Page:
2018 and we are all very aware of Baby Massage, however, it has only become so widespread during the last 10-15 years. This is mainly due to the amazing research that took place around 2004 by Dr Tiffany Fields at the Touch Institute, Miami. Studies were run in Neo-Natal Units, where pre-term babies were massaged daily. The results were profound and babies fed more, slept better and therefore left hospital before there non-massage counterparts. As you can imagine, it has now lead to the integration of Baby Massage into most Western Cultures as we all accept the benefits of Baby Massage.
As parents we know that although our little baby may not have any verbal language they are able to let us know whether they are happy, unhappy, hungry, tired or content in many other ways. It is one of those amazing skills that parents develop quickly – how to ‘read’ their baby! Other’s will come up to your crying baby and say ‘oh he must be hungry?’ but you know that is not the way he acts when hungry, this time he is tired. How do you know? It’s all about the non-verbal communication, how he cry’s is just part of it. Is he also using his any other parts of his body? Are his eyes closed? As a parent, you learn to read these cue’s very quickly.
How does Baby Massage fit in? Well how about touch as communication? Parents use it instinctively, we stroke our babies when they are tired or upset, we rock them to soothe them, we pat their back to reassure. Massage is yet another method of adding touch into this language. We call it the power of ‘positive touch’.
Every parent assumes that when their baby arrives they will ‘naturally’ feel a connection. That is not always possible, as for many babies they maybe taken away from birth due to arriving early or problems during labour. For parents this trauma can be ongoing, they feel they have missed essential moments with their baby. Massage can help every parent with this bond. A time that you set aside just between you, your baby is the only focus. You are both able to develop that connection in a calm, relax environment. The use of repeated strokes can assist you both to allow a sense of security but also activate the parasympathetic nervous system. This is our involuntary system, that regulates heart rate and blood pressure. Massage can help to regulate the heart rate and lower blood pressure, in both baby and parent – both win!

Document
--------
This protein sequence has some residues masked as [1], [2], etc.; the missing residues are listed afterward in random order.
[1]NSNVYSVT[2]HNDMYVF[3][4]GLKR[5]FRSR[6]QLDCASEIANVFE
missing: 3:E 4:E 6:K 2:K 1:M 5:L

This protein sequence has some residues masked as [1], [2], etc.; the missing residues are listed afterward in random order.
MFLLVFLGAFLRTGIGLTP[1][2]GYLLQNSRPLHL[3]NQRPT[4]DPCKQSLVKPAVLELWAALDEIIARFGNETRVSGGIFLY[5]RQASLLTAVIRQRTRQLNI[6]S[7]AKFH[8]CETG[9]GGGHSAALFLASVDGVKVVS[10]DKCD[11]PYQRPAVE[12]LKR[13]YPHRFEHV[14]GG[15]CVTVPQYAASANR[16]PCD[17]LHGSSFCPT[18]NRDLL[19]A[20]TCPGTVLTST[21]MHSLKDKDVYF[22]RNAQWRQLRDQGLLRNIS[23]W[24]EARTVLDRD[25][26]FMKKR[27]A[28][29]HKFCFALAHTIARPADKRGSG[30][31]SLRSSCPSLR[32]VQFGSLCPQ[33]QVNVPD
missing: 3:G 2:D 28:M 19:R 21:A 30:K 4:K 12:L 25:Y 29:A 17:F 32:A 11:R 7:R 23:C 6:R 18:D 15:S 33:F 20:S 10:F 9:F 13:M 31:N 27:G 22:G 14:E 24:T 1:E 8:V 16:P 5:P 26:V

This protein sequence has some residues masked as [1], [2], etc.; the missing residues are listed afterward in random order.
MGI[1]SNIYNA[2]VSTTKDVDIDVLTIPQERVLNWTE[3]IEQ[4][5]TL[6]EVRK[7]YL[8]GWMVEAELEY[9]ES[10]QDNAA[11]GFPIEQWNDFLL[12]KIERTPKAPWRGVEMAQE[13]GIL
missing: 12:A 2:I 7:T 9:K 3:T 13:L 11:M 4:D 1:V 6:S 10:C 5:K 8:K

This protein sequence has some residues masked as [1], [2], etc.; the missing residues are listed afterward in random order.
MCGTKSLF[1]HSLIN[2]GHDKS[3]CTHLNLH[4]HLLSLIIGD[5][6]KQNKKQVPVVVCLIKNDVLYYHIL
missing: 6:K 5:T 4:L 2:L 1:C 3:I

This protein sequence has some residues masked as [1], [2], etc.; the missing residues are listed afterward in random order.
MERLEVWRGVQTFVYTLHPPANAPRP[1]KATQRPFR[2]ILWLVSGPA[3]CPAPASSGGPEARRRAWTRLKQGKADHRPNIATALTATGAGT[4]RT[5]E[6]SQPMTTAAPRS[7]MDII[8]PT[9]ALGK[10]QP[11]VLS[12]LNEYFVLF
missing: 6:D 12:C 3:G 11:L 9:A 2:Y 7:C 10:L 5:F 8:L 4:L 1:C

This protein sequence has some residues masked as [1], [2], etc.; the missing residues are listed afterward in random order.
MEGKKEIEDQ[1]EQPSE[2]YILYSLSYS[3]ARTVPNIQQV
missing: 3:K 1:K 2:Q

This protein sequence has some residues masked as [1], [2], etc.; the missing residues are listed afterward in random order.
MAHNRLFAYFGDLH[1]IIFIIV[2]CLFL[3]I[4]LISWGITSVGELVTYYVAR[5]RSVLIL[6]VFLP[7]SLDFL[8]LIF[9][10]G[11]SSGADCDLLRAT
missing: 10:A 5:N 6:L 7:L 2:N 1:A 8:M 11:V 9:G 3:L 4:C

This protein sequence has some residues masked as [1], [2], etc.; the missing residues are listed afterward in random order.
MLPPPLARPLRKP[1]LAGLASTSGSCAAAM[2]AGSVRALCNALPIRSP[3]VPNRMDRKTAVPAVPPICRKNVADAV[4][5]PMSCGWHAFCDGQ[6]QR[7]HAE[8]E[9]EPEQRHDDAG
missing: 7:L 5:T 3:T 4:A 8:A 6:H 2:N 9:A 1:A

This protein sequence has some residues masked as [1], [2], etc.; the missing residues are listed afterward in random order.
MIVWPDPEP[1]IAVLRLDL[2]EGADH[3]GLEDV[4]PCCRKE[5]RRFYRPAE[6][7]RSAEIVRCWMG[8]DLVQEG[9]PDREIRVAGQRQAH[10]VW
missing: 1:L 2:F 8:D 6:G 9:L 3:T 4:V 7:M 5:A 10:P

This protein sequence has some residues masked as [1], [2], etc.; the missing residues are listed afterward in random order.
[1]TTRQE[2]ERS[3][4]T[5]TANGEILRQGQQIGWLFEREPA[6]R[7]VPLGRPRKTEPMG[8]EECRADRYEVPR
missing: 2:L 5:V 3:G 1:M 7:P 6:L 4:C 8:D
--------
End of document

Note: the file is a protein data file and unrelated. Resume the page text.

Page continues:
At some point in the early months most parents strive to establish a routine for themselves and their baby. Based around feed times, sleep times and other family aspects (such as an older sibling). Massage is a great way of assisting in setting habitual behaviour. In all Massage Your Baby classes I discuss how adding simple things like lighting and music all help ‘set the scene’. Creating an environment that is then always associated with their Massage gives your baby a sense of security which adds to the benefit of the routine. With the security babies often feed and sleep better. Again a great win for parents.
There are lots of other benefits for both you and your baby from regular massage. However, the key is to learn some techniques that you feel confident enough to take home and use regularily. Many more benefits are discussed at the Massage Your Baby Course. Often parents bring up new ideas of how massage benefits their family, as we have plenty of time to chat over a cup of tea at the end of classes.
If you would like more details of some of the amazing research carried out by Dr Tiffany Field then please have a look – Research
For more information on Massage Your Baby 5 Week Baby Massage Courses then please look at – Courses